Diminishing Waistlines, a Japanese Health Problem

ABC News
Diminishing Waistlines, a Japanese Health Problem
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Diminishing Waistlines, a Japanese Health Problem (ABC News)

TOKYO - Americans may be battling the bulge, but the Japanese are struggling to expand their waistlines.

The Health Ministry said the number of young, skinny women has risen to troubling levels. A  record 29 percent of those in their 20s are underweight, according to a recent government survey.  Those with a body mass index of less than  18.5 percent are considered underweight by Japanese standards.

"The women are not at risk of health problems yet, but we are making it a goal to bring the number down to 20 percent  in the next decade," Yoko Saito, at  the Health Ministry's  Movement to Improve National Health, told ABC News.

The ministry has yet to come up with a plan to reduce the number of underweight citizens, but Saito said the government now treats diminishing waistlines as a national health problem, and worries that the problem could affect fertility rates. Japan already has one of the lowest birthrates in the world.

Twenty-four-year-old Shiho Aoki said the pressure for young women to be thin is greater than ever, largely because popular Japanese models are getting skinnier. At 5 feet 1 and weighing 100 pounds, Aoki said  she was  considered "fat" among friends.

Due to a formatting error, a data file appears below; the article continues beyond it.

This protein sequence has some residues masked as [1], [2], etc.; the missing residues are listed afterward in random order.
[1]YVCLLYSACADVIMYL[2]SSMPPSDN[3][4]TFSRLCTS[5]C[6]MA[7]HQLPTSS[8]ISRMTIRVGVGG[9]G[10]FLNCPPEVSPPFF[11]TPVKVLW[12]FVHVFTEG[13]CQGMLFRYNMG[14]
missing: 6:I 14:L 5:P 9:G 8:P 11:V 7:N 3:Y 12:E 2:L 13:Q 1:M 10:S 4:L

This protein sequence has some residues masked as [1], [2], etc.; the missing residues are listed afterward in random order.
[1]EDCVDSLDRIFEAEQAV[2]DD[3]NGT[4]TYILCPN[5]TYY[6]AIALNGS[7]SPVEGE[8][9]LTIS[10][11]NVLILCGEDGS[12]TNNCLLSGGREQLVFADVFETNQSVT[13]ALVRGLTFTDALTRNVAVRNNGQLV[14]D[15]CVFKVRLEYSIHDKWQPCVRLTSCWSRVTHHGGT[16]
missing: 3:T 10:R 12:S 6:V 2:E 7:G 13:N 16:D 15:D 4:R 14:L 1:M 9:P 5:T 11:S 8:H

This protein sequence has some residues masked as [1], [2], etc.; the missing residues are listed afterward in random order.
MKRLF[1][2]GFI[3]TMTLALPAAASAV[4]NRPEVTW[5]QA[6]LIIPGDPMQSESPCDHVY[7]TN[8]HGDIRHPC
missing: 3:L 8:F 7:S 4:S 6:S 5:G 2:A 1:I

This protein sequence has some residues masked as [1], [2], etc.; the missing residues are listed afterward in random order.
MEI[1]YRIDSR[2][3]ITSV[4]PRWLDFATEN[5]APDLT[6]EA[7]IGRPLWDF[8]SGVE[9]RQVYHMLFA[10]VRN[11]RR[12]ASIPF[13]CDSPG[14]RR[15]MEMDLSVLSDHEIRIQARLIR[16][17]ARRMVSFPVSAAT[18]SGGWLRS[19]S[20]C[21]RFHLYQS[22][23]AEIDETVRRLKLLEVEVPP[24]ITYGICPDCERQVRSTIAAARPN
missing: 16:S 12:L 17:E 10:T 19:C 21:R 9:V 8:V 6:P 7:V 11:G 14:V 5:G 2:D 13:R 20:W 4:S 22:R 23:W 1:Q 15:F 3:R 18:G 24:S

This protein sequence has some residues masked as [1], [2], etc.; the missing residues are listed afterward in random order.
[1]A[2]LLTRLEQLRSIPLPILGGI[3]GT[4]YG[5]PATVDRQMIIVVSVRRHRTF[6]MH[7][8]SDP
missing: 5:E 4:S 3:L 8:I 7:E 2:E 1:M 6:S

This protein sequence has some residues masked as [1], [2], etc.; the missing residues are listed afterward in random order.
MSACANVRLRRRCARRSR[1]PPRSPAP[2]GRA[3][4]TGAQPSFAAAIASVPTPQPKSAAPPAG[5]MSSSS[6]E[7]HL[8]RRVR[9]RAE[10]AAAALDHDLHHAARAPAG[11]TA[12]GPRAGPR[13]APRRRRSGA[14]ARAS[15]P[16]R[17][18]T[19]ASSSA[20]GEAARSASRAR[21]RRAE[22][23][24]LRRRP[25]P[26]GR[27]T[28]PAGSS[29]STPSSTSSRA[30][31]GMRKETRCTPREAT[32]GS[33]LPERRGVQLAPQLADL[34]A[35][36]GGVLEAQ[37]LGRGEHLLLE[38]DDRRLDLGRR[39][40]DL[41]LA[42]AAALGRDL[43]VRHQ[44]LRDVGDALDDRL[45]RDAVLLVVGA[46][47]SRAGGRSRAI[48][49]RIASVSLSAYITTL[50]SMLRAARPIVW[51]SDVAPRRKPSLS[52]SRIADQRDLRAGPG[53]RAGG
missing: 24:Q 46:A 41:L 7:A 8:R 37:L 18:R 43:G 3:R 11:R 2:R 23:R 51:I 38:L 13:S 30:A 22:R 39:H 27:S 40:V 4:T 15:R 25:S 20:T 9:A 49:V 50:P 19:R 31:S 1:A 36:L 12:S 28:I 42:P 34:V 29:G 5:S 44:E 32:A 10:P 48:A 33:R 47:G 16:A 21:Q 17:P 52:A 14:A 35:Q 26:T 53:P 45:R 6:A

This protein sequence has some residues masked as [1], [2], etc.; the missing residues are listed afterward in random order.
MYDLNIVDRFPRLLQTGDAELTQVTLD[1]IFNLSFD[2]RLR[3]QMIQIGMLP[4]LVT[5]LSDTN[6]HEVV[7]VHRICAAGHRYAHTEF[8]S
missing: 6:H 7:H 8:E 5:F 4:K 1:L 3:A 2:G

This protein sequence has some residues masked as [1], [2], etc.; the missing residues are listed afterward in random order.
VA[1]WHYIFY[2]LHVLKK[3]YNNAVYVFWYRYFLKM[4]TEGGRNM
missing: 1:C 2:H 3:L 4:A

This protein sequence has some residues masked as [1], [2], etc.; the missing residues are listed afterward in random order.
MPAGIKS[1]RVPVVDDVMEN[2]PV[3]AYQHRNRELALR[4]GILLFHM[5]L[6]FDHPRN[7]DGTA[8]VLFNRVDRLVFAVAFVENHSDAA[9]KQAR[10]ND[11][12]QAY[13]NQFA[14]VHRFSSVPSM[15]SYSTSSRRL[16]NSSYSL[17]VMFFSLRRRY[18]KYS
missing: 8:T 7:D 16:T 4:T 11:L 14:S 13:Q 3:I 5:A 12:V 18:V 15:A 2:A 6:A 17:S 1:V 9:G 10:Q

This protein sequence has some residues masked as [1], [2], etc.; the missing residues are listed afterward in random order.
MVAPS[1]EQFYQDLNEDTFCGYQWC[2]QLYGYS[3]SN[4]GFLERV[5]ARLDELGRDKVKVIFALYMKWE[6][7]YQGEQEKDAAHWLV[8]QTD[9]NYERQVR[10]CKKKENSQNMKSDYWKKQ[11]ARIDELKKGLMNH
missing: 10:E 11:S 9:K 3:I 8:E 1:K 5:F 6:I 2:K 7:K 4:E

"I had a child 8 months ago, but I've been struggling to lose weight ever since," Aoki told ABC News. "I'm very jealous of my friends who are skinny."

Nineteen-year-old Mika Asai said her friends skip at least one meal a day, to cut back on calorie intake. She's refused to follow suit, so far

"I love food too much to diet," Asai told ABC News, though she's hardly "fat" at 5 feet 2 and 110 pounds. "I'd rather be healthy."

Japan is already among the thinnest industrialized nations, thanks to a diet of fish, vegetables  -  and small portions. But while young women have become too skinny, Japanese men have moved to the opposite side of the spectrum. Nearly 40 percent  of men in their 40s and 50s are considered overweight (their BMI is greater than  25 percent, about 20 percent  higher than women the same age).

Weight gains prompted the government to impose waistline standards four years ago. Companies and local governments are now required to measure the waistlines of men and women between the  ages of 40-74  as part of their annual health checkup. Employees who exceed the standard - 33.5 inches for men and 35.4 inches for women - are asked to undergo counseling . If they still fail to slim down, their companies face government fines.

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